Smart Woman: Gluten Free Lifestyle

This looks like a typcial kitchen but Randi Markowitz's bakery churns out cookies, cupcakes, loaves of bread, all without all-purpose flour.
"I decided there was a market for gluten free an nobody was doing it," said Markowitz.

Gluten is a protein found in wheat, including flour, but it's also what nearly cost Randi her life.

Markowitz said, "I ended up in Methodist Hospital for a week."

Randi was diagnosed with celiac disease, the most severe form of gluten-intolerance.

She didn't know what she was eating was poisoning her.

"I had stomach problems all the time, I had chronic fatigue syndrome, I had my hair falling out. It's amazing what you get used to over time and think it's normal," said Markowitz.
Now Randi's bakery, called Gluten Free Houston is catering to others just like her and it's struggling to keep up with demand.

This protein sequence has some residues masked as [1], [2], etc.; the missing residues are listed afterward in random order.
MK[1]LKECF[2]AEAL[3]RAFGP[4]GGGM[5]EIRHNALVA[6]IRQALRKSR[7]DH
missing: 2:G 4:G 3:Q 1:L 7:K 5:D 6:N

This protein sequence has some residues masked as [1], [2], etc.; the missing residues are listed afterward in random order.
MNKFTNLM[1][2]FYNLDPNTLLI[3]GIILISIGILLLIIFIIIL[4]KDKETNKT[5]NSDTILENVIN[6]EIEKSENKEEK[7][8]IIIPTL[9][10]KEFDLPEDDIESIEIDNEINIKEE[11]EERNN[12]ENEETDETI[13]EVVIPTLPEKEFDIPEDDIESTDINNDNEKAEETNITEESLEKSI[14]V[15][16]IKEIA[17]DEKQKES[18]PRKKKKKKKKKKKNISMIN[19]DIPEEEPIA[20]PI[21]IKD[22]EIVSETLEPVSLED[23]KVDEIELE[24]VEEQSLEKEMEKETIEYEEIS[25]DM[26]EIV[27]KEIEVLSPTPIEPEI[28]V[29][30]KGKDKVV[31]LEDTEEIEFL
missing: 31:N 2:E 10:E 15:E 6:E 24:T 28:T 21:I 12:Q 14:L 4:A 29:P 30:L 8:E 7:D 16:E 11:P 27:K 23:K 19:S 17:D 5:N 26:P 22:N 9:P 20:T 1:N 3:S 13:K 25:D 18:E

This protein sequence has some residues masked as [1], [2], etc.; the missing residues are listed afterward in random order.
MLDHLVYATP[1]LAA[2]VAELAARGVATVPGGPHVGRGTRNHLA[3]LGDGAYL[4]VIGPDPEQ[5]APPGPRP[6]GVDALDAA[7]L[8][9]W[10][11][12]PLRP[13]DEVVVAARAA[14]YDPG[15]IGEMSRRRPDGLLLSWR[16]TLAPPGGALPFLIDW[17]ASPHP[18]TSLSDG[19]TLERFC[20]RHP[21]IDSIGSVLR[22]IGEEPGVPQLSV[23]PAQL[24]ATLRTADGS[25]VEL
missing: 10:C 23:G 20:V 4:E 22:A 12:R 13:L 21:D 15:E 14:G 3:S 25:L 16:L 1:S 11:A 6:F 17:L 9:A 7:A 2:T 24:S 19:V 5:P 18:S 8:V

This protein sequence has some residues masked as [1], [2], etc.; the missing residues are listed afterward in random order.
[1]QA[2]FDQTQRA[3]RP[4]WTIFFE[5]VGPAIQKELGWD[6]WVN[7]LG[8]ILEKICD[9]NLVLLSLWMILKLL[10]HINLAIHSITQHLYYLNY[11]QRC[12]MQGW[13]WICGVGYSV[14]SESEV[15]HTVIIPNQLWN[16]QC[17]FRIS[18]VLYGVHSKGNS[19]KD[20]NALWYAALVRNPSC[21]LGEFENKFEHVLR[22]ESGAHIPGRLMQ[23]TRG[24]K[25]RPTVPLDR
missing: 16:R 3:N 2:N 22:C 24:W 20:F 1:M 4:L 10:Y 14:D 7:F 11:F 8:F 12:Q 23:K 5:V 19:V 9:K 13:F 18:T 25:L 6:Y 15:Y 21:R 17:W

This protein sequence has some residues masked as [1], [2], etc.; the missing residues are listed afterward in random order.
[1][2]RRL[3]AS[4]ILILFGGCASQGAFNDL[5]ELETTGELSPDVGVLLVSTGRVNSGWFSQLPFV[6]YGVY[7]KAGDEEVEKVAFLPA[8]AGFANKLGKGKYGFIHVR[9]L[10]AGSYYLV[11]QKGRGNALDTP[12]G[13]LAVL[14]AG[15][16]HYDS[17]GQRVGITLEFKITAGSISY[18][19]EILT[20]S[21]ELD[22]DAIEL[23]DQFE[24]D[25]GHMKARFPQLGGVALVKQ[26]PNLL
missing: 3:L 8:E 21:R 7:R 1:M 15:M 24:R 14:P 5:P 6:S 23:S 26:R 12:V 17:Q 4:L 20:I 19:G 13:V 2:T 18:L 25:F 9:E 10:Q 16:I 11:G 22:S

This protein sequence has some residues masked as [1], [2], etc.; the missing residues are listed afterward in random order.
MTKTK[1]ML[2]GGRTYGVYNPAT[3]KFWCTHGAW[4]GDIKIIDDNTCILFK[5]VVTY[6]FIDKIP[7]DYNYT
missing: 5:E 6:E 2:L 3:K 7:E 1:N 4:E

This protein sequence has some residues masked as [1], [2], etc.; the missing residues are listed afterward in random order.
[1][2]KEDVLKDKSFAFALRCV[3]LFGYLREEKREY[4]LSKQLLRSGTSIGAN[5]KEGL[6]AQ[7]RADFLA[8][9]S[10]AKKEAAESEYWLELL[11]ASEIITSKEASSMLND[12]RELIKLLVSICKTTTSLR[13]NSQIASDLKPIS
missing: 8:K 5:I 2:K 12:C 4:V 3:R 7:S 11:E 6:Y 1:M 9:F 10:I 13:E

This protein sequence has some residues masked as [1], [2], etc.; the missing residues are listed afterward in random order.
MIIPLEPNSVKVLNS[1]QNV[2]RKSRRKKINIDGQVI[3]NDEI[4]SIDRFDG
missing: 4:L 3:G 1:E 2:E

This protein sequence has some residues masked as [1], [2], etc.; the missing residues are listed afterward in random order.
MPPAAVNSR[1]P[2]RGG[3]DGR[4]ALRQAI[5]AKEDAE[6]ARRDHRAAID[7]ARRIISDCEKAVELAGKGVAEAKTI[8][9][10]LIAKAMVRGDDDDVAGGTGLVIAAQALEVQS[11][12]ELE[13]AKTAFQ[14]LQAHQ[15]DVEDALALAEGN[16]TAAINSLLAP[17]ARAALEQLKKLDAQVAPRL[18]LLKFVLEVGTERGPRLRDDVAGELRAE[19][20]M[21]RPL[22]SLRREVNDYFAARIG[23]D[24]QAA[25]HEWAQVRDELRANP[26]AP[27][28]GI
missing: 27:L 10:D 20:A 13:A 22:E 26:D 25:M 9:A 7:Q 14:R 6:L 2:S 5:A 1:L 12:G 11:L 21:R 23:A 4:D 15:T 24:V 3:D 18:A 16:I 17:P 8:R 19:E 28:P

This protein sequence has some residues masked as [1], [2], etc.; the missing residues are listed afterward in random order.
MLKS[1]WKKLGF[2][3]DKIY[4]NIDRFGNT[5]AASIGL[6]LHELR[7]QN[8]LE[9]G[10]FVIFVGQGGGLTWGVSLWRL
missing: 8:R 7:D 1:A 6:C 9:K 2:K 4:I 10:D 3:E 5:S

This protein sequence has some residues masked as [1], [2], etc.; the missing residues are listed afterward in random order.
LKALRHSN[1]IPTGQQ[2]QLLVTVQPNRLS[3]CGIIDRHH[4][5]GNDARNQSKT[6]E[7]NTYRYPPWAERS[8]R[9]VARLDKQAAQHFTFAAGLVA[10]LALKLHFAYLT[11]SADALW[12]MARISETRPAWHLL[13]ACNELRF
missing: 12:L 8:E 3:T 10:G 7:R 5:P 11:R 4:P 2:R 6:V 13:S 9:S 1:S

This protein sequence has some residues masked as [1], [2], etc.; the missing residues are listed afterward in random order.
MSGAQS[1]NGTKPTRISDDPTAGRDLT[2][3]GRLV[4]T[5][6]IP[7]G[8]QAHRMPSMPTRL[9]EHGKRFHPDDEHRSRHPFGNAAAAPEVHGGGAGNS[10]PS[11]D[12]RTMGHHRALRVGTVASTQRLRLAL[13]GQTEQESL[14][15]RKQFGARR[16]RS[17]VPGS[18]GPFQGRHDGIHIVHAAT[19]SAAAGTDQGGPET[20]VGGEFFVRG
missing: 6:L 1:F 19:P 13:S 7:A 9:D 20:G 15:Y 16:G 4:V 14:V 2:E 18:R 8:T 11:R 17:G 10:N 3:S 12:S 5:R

I think we're going to be up another two hundred percent this year that's how fast it's grown.

Dr Ashish Debroy treats celiac disease, and since 2003, the number of Americans diagnosed has more than doubled.
Debroy said, "Its mainly because we are more aware of it mainly in both in the medical field and in the patients."

And now gluten free has gone mainstream. Nowadays you don't have to go to a specialty bakery to find your gluten free items, just take a closer look at your local grocery store.

Kristal Howard, a Kroger manager said, Our sales of gluten-free items have skyrocketed in the last ten years Kroger offers 28 hundred different gluten free items."

With so many options, many people are voluntarily going gluten-free but Dr. Ashish said, "Please talk to your gastrointerologist or your pediatric gastrointerologist before you start a gluten free diet, otherwise it could make it extremely difficult to diagnose."

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